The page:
Do I Lose All My Stuff in Bankruptcy?
Bankruptcy Exemptions: The Stuff You Keep
The stuff you get to keep in bankruptcy is called exemptions. Exemptions are defined in state statute. Every state has their own exemptions. Arizona's exemptions can be found here. The state exemptions are also allowed in bankruptcy. In most situations you are able to keep your house, car, personal belongings, retirement and/or pension, and so forth. Bankruptcy exemptions vary by state. In the state of Arizona the exemptions are the same whether you are in Tempe, Phoenix, Glendale, or Mesa.
Chapter 7 Bankruptcy Exemptions
Bankruptcy exemptions determine what property you are able to keep when filing a Chapter 7 Bankruptcy. Exemptions include your house, car, 401k/IRA, personal property or other belongings. Most people do not have property that is not exempt. If property is not exempt, the trustee can take it, or ask you to pay the amount not exempt. This just does not happen to most people. If you have property that is not exempt, your bankruptcy lawyer will tell you. You can then plan what to do with the property before you file bankruptcy.
An Example of how Chapter 7 Bankruptcy Exemptions Work
This is an example of property that is not exempt in chapter 7. The Arizona state bankruptcy exemptions allow for $6000 equity in a car. Equity is the difference between what you owe and what the car is worth. So, if you have a car that you owe $8000 and it is worth $18,000, there is $10,000 in equity. Only $6000 is exempt. Therefore, you would want to know about the additional $4000 in equity before you file. In the case of a chapter 7, you would have a few options. You could offer to pay the $4000 to the trustee. Or, you could get another loan against the car to destroy the $4000 of non-exempt equity. Be careful spend the $4000 before you file. Cash is only exempt up to $300.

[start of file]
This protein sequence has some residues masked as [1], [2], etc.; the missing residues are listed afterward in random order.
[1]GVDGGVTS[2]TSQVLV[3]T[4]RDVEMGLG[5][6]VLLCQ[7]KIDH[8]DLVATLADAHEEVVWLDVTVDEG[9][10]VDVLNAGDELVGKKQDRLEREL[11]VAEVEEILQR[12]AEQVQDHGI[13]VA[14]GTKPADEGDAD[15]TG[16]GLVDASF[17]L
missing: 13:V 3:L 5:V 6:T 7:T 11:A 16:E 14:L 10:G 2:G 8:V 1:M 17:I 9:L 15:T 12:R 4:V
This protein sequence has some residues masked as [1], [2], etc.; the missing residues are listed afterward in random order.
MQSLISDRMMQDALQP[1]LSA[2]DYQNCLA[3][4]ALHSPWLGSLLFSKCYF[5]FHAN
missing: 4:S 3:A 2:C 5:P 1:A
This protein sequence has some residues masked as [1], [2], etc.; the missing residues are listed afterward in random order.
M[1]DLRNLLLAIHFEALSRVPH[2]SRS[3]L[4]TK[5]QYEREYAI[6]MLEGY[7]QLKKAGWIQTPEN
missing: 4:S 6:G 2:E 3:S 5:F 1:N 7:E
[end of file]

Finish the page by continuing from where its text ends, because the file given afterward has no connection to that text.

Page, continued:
Chapter 13 Bankruptcy Exemptions
Bankruptcy exemptions can be used in Chapter 7 as well as Chapter 13 bankruptcy. Just like in chapter 7 bankruptcy, most people do not have property that is not exempt. If you property that is not exempt, your bankruptcy attorney will be able to help you plan for it before filing chapter 13 bankruptcy. If you have assets that are not exempt, the non-exempt amount would be able to be paid with your chapter 13 payments.
An Example of how Chapter 13 Bankruptcy Exemptions Work
Let's us the chapter 7 bankruptcy exemptions example from above. If we have a car that is worth $18,000, but we only owe $8000. The Arizona bankruptcy exemption is $6000. We have $10,000 equity in the vehicle. Therefore, there is $4000 worth of non-exempt asset. In a chapter 13 bankruptcy, you would have the option of paying that amount with your chapter 13 payments. For example, if it was a 40 month plan, you could pay $100 every month for 40 months. In a chapter 7, the trustee is not waiting for the payment.
Before filing for bankruptcy, understanding exemptions and what property is exempt in your state is important.
What if the Bankruptcy Exemption Amount is Close to the Value
Many times you can keep your property if the exemption amount is only slightly less than the value or equity of your stuff. This is because the costs involved in selling those items makes it just not worth it for the trustee. The trustee makes the final decisions pertaining to your valuable property.